This is one of the Best waterfalls in the Northeast



 Abs Mag:


 Beisel Rating:

0.28 (Class 1)


68 feet

 Tallest Drop:

68 feet

 # of Drops:





Deer Hollow Brook






USGS Warren 7 1/2"


Aerial Photography


34 A1



The falls from the middle of the brook below, click to enlarge

The falls from below in moderate water, click to enlarge

The falls in very high water from the edge of Route 100, click to enlarge

An old postcard image from the archive, click to enlarge



Granville , Addison County, VT , USA


No Known Alternate Names



The falls from the middle of the brook below



The is likely the most photogenic waterfall in the state of Vermont. While others are taller or greater in volume, this waterfall has a grace and style that can't be matched. Deer Hollow Brook shoots through a narrow rocky gap and leaps over a roughly hewn wall of schist. The texture of the rock wall directs the waters in many graceful streams in periods of low to moderate water. There is a large sign adjacent to the falls that gives details of several injuries and fatalities that have occurred at the falls. Although the sign doesn't say this, there are two primary reasons why this waterfall is as dangerous as it is. 1) The easy roadside access makes this a waterfall that receives a fair amount of visitors. The more visitors you have, the more mishaps are likely to result. Indeed, the most dangerous waterfalls I've been to have never had an accident as they are rarely visited. 2) Many of the visitors to the falls are incidental travelers looking to stretch their legs. Inappropriate footwear in steep terrain is an accident waiting to happen. The natural temptation at a waterfall is to see if there is anything more to see. I've gone up Deer Hollow Brook until it was a trickle. While it does tumble and cascade, there aren't any falls. Save your effort, and possibly your skin.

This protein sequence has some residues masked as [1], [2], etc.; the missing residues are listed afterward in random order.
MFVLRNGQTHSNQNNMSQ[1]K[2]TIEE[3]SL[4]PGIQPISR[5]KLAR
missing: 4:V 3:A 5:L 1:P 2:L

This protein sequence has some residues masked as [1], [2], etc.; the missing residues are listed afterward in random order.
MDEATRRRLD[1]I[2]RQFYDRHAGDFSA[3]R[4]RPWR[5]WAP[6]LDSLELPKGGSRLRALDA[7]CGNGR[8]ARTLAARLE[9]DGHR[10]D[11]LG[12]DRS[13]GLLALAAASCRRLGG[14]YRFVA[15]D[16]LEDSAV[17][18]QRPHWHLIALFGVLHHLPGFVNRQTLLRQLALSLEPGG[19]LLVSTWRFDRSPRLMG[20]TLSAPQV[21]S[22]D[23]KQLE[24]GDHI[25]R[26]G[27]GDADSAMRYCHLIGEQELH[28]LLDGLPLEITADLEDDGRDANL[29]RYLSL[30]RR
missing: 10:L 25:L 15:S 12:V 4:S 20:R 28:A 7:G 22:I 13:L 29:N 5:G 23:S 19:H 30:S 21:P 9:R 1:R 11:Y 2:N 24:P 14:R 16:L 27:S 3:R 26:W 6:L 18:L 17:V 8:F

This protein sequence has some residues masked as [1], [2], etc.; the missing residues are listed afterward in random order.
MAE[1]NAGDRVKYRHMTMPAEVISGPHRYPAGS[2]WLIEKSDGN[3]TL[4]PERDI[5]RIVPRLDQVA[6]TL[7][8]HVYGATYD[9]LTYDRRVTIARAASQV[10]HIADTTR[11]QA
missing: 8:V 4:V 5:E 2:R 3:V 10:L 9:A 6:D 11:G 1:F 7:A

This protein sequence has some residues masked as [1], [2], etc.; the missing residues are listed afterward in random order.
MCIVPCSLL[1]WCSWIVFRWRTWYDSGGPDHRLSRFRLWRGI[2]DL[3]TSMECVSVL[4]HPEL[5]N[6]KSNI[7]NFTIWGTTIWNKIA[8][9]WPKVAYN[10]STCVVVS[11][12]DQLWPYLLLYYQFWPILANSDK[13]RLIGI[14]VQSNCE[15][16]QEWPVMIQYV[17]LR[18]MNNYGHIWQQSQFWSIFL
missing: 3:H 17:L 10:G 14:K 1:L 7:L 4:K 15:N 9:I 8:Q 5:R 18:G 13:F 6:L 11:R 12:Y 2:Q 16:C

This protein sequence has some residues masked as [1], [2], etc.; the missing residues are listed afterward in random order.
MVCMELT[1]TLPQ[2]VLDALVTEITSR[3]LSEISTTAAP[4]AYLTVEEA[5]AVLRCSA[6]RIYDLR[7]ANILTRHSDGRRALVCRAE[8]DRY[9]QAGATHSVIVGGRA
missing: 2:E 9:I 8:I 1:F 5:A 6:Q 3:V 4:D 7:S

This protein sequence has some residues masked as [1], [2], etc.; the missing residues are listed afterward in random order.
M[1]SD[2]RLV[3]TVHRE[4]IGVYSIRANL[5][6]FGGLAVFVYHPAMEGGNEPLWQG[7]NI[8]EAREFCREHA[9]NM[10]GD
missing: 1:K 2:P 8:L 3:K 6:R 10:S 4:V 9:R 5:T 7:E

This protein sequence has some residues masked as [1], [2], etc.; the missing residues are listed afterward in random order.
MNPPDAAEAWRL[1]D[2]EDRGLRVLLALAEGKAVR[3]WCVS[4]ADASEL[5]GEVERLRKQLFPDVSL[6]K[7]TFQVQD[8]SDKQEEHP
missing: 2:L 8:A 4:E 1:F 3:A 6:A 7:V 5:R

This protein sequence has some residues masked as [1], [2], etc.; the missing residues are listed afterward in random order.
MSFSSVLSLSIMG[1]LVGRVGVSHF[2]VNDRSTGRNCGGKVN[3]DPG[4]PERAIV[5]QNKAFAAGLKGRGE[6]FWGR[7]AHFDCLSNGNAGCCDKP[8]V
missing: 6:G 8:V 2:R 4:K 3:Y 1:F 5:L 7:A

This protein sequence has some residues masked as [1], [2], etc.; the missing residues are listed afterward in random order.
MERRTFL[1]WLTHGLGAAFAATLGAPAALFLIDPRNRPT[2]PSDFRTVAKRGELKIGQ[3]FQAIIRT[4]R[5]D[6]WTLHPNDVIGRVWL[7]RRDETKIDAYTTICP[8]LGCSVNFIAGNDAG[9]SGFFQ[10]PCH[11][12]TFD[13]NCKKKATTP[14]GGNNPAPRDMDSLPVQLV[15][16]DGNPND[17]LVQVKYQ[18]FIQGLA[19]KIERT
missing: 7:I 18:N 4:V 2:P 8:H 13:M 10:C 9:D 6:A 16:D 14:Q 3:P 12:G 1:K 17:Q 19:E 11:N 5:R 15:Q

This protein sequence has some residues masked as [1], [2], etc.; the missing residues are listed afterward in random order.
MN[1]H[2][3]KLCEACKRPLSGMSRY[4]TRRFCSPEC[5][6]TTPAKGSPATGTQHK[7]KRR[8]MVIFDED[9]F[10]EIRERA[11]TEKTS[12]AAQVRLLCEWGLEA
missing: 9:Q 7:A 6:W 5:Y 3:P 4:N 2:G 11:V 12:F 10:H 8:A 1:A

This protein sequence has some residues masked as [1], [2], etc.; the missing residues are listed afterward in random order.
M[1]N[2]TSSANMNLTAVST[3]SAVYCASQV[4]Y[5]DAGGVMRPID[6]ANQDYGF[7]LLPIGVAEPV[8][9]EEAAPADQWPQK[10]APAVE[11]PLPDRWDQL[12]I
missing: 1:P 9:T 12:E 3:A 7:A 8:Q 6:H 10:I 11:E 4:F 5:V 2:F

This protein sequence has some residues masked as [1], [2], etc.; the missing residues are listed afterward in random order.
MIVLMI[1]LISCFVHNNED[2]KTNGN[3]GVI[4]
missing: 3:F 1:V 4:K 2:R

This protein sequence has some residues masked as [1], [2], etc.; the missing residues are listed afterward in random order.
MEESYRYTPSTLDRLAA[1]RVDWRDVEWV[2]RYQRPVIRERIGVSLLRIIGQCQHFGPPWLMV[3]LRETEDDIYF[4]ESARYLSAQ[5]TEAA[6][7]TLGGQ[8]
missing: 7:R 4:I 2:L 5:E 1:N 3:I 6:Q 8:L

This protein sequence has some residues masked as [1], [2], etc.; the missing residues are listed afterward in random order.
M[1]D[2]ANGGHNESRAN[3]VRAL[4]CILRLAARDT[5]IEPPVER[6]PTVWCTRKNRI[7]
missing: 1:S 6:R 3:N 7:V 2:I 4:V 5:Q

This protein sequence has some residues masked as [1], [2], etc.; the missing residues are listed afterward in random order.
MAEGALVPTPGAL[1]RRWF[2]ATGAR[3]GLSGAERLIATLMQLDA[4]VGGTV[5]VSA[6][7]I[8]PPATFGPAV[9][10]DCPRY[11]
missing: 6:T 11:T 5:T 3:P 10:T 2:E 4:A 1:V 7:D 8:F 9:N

Geology and Bedrock Structure:

The falls adorn a rocky face composed of the Granville member of the Pinney Hollow Schist.




Photography Notes:

This is the most photogenic waterfall in the state of Vermont. You'll want to take an art shot here...every photographer who comes here does. You'll need a tripod, a polarizer, and the use of a warming filter is a matter of personal taste. If you climb over the railing (not dangerous, the terrain below the falls is easy and straightforward) and take up a position to the left of the deck, you'll have an unimpeded view of the falls. This waterfall is a delightful slow shutter study. The falls face southeast and are in a deep valley. The sun tends to be an issue from the late morning until the mid-afternoon. Overcast days are ideal, but the sun won't ruin photography here, if you allow for the time. Normal focal lengths are sufficient to the task, 28-80mm is adequate.



Moss Glen Falls is clearly visible on the west side of Route 100 a little more than 3 miles north of the village of Granville. There is a fairly large parking area a few hundred feet north of the falls. The falls are reached by crossing the footbridge and walking for a few hundred feet down a path to the deck in front of the falls. On the way, you'll pass Little Moss Glen Falls.